Design Principles

Design principles are the rules that let you put the parts of a scrapbook page together so that they: capture the viewer’s attention, control the eye’s movement, convey information, and evoke emotion–all awesome things to achieve with a page.

Design Principles

Six design principles that will go a long way toward making pleasing pages are:

  • Emphasis, Dominance
  • Contrast
  • Balance
  • Alignment
  • Flow, Movement
  • Repetitions, Rhythm

A quick look at each of these follows. For more information, grab the free 12-lesson ecourse “Learn Scrapbook Design Principles” linked at the bottom of the post.


Different parts of your page have different levels of importance, and the way you present all of the pieces should make this hierarchy apparent to the viewer.


On This page, the photo of my son with his teacher is the dominant element. It’s colorful and compelling and set off from its background with double matting. The next thing the eye takes in is the title, which is a quote from my son: “Mrs. Dhoore really knows me.” The viewer of this page immediately understands the subject and can then move on to the journaling and other details.

Read more about emphasis: Creating a focal point on scrapbook pages


There should be obvious visual differences between the elements on your page. Contrast will draw the viewer’s eye and add interest and variety.


Let’s take a look at just a few of the contrasts on “Origami of Joshua Doing Origami.” The elements that sit on the craft-paper background on the left side of the page all contrast strongly in color and color value with the craft paper, and the fonts/alphabets have crisp, clear shapes that make them easy to read. A script patterned paper contrasts with the bold orange paper in motif and color. A square block of square photos sits atop three rectangles (the orange mat, the strip of script and the strip of craft). The photo of my son is the strongest of the four photos because of its content. All of these differences draw the eye and make the page pleasing and easily understood and viewed.

Read more about contrast: Use color contrast to make art journaling pages pop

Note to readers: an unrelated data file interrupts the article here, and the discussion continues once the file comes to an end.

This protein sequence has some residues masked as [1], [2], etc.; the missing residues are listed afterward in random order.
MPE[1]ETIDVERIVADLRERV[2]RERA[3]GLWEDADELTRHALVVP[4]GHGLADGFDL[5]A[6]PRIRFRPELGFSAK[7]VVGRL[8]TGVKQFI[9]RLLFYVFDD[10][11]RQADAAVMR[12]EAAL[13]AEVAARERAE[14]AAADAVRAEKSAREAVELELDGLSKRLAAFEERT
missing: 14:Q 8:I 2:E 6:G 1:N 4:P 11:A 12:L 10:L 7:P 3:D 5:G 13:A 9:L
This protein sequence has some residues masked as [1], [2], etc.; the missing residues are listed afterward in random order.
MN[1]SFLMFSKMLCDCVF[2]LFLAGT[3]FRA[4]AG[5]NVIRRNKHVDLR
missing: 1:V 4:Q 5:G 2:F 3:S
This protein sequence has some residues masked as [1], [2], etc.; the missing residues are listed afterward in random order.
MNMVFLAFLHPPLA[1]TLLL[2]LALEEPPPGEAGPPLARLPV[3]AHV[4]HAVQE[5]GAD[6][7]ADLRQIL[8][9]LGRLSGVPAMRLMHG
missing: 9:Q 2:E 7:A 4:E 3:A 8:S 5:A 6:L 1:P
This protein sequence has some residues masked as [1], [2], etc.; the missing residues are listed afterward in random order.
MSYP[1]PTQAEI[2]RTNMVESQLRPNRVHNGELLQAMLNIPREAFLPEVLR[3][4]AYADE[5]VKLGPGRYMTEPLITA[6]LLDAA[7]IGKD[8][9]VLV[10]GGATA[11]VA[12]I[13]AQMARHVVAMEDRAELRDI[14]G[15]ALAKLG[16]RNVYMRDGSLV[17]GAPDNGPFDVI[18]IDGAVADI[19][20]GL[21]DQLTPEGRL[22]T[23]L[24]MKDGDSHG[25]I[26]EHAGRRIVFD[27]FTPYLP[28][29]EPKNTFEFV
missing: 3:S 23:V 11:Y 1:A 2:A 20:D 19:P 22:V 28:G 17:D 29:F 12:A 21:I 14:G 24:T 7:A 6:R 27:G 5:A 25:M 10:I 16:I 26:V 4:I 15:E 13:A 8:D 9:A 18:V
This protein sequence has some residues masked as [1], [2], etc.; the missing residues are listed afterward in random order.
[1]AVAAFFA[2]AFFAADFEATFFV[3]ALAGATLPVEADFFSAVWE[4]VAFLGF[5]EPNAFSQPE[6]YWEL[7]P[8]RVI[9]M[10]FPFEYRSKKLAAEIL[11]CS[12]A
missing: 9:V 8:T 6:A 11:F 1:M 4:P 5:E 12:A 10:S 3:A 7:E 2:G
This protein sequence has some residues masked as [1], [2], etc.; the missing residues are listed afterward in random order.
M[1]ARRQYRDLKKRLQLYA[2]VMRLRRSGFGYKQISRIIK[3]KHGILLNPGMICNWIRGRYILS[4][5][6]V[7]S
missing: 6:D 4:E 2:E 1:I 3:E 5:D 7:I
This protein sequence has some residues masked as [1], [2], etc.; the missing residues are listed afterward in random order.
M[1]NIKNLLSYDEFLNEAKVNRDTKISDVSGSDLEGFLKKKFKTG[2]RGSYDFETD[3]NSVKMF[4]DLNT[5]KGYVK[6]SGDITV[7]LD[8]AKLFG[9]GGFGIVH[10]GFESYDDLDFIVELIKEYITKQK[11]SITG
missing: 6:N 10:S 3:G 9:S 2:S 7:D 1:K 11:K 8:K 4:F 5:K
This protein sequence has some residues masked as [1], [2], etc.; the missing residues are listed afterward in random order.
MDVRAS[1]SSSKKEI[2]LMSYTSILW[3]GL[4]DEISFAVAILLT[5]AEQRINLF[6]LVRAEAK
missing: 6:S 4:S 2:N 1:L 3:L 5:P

The parts of your scrapbook page should be distributed to create “visual” balance — a sense of balance. We never want to feel like the pieces in a layout are going to topple one another.


There’s lots to talk about when we get to the lesson on balance, including addressing what might be your first question: Why not just balance things symmetrically. For now, take a look at “Dandelion Crown” and note how the larger, focal photo sits higher up and to the left AND how the layers, including a smaller photo and embellishments like a button and ribbon tie, balance it. It “feels” right – and we talk a lot more about how to get to this “good feeling” in Learn Scrapbook Design Principles.

Read more about balance: Scrapbook Page Design: Asymmetrical Balance


Alignments provide order, margins, and meaningful white space–they let you organize and group elements. You can even create visual connections between elements that are not near one another. (Note—this does not mean that everything needs to be perfectly lined up, but, rather, that you should consider when to align and when to break from alignment.)


Here’s a page with several obvious alignments. Here, just to start, notice how “cross country” aligns on the left with the block of photos and on the right with the end of ski—AND on the bottom with the bottom of the pink stripe. There’s more: the top of the “k” in ski aligns with the top of the photo block. The photos within the block are aligned in a grid. The very short journaling aligns with each side of the photo block.

Read more about alignment:


Repeating elements on a page adds unity. You can repeat colors, shapes, textures, motifs, and patterns. Note, though, that repetition without variety can be dull. The challenge, then, is to think about how to change something while keeping it the same.


Here’s a page I made several years ago. Can you see the repetitions? There’s flowers – yellow flowers on the patterned paper and chipboard flowers painted yellow and plastic flower buttons in the center of the chipboard. So, the flowers are repeated – but in different materials and sizes and shapes. There are also repetitions of yellow, red and blue throughout and of metals. [In retrospect: While I love all of the parts here on this page, if I were scrapbooking this photo today, I think I’d do more to emphasize IT over all of the embellishing. It’s not a bad page, though. And it’s scrapbooked and in the album and my family loves it.

Read more about repetition: Tap the power of “3” for your scrapbook page designs


Flow refers to how the viewer’s eye moves through the layout. The flow will begin with the element that has the most emphasis. You can arrange and choose other elements to move the eye through the rest of the page—and then end up back at the first, dominant element. If you can get the viewer to take in your page in a particular order – then you can show them the story as you’d like it understood.


There are several flow patterns that work well on scrapbook pages. On “T43” the flow is diagonal from the top left of my photo (your eye is drawn by the embellishment cluster) down to the cluster at bottom right. So basically the flow is right through the most important part of the page (to me) the photo of my sons.

Read more about flow: Place embellishments to support scrapbook page flow

More design information :